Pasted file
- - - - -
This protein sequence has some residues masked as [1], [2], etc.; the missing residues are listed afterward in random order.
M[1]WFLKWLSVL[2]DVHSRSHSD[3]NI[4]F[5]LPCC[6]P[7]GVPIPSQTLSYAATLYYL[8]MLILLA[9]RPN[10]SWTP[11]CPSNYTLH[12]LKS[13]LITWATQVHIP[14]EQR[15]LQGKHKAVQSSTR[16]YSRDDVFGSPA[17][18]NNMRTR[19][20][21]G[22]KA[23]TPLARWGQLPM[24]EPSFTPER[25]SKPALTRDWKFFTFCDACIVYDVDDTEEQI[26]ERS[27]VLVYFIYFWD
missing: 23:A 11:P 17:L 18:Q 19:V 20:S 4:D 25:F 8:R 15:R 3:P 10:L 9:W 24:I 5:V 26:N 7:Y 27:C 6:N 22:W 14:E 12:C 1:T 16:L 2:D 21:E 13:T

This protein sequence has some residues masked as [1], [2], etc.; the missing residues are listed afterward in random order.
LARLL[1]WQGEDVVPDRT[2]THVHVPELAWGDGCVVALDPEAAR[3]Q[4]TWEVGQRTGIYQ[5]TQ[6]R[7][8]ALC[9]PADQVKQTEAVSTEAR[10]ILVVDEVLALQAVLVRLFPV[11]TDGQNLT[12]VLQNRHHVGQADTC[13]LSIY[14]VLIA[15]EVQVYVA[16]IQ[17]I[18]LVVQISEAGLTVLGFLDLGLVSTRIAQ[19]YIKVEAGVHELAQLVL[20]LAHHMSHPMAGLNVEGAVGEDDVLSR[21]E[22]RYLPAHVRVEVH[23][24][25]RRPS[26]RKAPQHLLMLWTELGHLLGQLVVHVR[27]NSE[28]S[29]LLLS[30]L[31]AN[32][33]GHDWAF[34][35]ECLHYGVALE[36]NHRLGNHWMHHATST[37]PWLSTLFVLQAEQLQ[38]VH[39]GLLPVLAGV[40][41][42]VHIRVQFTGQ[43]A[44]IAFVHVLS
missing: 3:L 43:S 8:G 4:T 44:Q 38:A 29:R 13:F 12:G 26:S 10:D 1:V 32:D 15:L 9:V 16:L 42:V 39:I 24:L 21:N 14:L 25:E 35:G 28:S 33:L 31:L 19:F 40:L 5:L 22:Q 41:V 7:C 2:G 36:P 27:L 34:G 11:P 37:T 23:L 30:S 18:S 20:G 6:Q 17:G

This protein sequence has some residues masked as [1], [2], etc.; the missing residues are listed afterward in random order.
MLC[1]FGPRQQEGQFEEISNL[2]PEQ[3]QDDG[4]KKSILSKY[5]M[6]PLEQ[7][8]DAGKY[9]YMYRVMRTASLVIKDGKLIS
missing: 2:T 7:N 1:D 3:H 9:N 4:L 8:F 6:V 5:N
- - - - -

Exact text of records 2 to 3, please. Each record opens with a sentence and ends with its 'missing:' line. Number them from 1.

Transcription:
This protein sequence has some residues masked as [1], [2], etc.; the missing residues are listed afterward in random order.
LARLL[1]WQGEDVVPDRT[2]THVHVPELAWGDGCVVALDPEAAR[3]Q[4]TWEVGQRTGIYQ[5]TQ[6]R[7][8]ALC[9]PADQVKQTEAVSTEAR[10]ILVVDEVLALQAVLVRLFPV[11]TDGQNLT[12]VLQNRHHVGQADTC[13]LSIY[14]VLIA[15]EVQVYVA[16]IQ[17]I[18]LVVQISEAGLTVLGFLDLGLVSTRIAQ[19]YIKVEAGVHELAQLVL[20]LAHHMSHPMAGLNVEGAVGEDDVLSR[21]E[22]RYLPAHVRVEVH[23][24][25]RRPS[26]RKAPQHLLMLWTELGHLLGQLVVHVR[27]NSE[28]S[29]LLLS[30]L[31]AN[32][33]GHDWAF[34][35]ECLHYGVALE[36]NHRLGNHWMHHATST[37]PWLSTLFVLQAEQLQ[38]VH[39]GLLPVLAGV[40][41][42]VHIRVQFTGQ[43]A[44]IAFVHVLS
missing: 3:L 43:S 8:G 4:T 44:Q 38:A 29:R 13:F 12:G 26:S 10:D 1:V 32:D 15:L 9:V 16:L 42:V 39:I 24:L 21:N 14:L 25:E 35:G 28:S 33:L 31:L 19:F 40:L 5:L 22:Q 41:V 7:C 2:G 36:P 27:L 34:G 11:P 37:T 23:L 30:S 18:S 20:G 6:Q 17:G

This protein sequence has some residues masked as [1], [2], etc.; the missing residues are listed afterward in random order.
MLC[1]FGPRQQEGQFEEISNL[2]PEQ[3]QDDG[4]KKSILSKY[5]M[6]PLEQ[7][8]DAGKY[9]YMYRVMRTASLVIKDGKLIS
missing: 2:T 7:N 1:D 3:H 9:N 4:L 8:F 6:V 5:N